Tag Archives: Riding

Keep him supple with our schooling tips for hacking

Varying your riding environment is an important part of keeping your horse happy and interested in his work – you don’t want to stay at home doing the same things every day and neither would he. Using your hacking time to occupy his mind and work on any schooling issues in a fun, pressure-free environment is really beneficial, particularly if you don’t have easy access to an arena. Here are some tips to get you started

Long and low

Asking your horse to take up the contact and stretch into a long-and-low outline can be an effective warm up. Not only does it encourage him to relax into the contact, he’ll also raise and engage his back, working the muscles that support a correct ridden frame. Be sure to work him gradually down so that contact is maintained – if you just drop your reins, you’ll loose your connection.

Time to flex

Keeping your horse’s body straight and his gait forward, use your rein to ask him to flex from one side, then to the centre, then to the other side. This exercise will warm him up while testing his suppleness and obedience. It’ll also free up his neck, preparing him for any more complex questions you’ll ask of him later.

Side to side

The flat, stable surface of a quiet path is a perfect setting for asking your horse to leg-yield. This movement requires him to use his whole body and reinforces the idea that your leg aid doesn’t just mean go, but can also mean move away. This exercise requires straightness and engagement, so is a good indicator of how well he’s working. It’ll also reveal any corrections you need to make in your riding or his way of going. Make sure you check the path is clear of pedestrians both ways before attempting a leg-yield.

Shoulder showdown

Now he’s warmed up through his neck and back, you can start asking your horse to engage through his whole body by asking for shoulder-fore, Make use of hedges and fence lines to help guide your horse as you ask his front end to bend slightly away while keeping him travelling forwards. However, be sure not to allow him to over-bend.

Going in circles

Coming across an open field out on a hack is a huge bonus because you can use it as a giant school. Take the opportunity to play with the space, performing transitions, circles and changes of bend through serpentine work to encourage suppleness. Be vigilant to falling out, though, as there won’t be any fences to help prop your horse up!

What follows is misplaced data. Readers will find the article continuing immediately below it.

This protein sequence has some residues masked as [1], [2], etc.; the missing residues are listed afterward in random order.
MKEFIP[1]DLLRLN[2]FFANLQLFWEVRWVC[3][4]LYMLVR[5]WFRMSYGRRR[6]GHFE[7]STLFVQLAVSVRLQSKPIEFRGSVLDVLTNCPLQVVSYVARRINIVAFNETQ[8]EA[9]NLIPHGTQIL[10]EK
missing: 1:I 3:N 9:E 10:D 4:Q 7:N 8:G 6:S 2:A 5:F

Don’t forget visibility for you and your horse when you’re out and about. For high-viz and everything you’ll need out on a hack, visit bridlewayequestrian.com

How to achieve the perfect competition look for a horse show

Whether you’re strutting your stuff in the dressage ring, flying round a course of jumps or trying to impress the showing judge, you want your horse to look a million dollars. Here’s how to get him ring-ready…

Remove the mud

Use a dandy with stiff bristles to remove dried mud from your horse’s coat. Follow this with a long bristle dandy brush to remove any loose dirt and hair – firm, flicking strokes that follow the direction of the hair will help to bring dust to the surface.

 Bath time

If you want to get your horse squeaky clean, he’ll need a bath. Dilute a small measure of horse shampoo in a bucket of warm water and use a bodywash brush to work it into his coat and remove dirt and grease. Rinse him off using a hose, then remove excess water using a sweat scraper. Depending on how much shampoo you’ve used, you may need to rinse him several times before his coat is completely free from suds. Dunk his tail in a bucket of clean water so it’s wet, then rub in a blob of neat shampoo and rinse thoroughly. Leave him to dry in the sunshine, putting a cooler rug on him if it’s a bit chilly.


After you’ve picked out your horse’s hooves, use a hoof brush and some clean water to remove dirt from the outer hoof wall. This will leave them ready for a layer of hoof oil or lacquer to add shine just before you go in the ring. A clear oil works for any hoof colour, or you could choose a black one if he’s got darker hooves.

Adding shine

A body brush, which has slightly softer bristles, can be used to add shine. It’s used to lift grease from his skin, smoothing the natural oils from his coat along the shafts of the hair. When you come to doing his face and other delicate, bony areas, switch to a face brush. A final smooth-over with a microfiber cloth or grooming mitt will remove any leftover dust.

Mane and tail

Start by applying a liberal coating of detangler spray to the hair to loosen any tangles and add shine. Then, using a mane and tail comb or brush, start to gently work your way from the tips to the roots. If you find any larger knots, work them free with your fingers instead of the brush or comb, as this method is less likely to break the strands.

Bridleway’s range of Spotless brushes has everything you need to get your horse sparkling clean from head to hoof. Visit bridlewayequestrian.com to find out more.

The Benefits of Horse Riding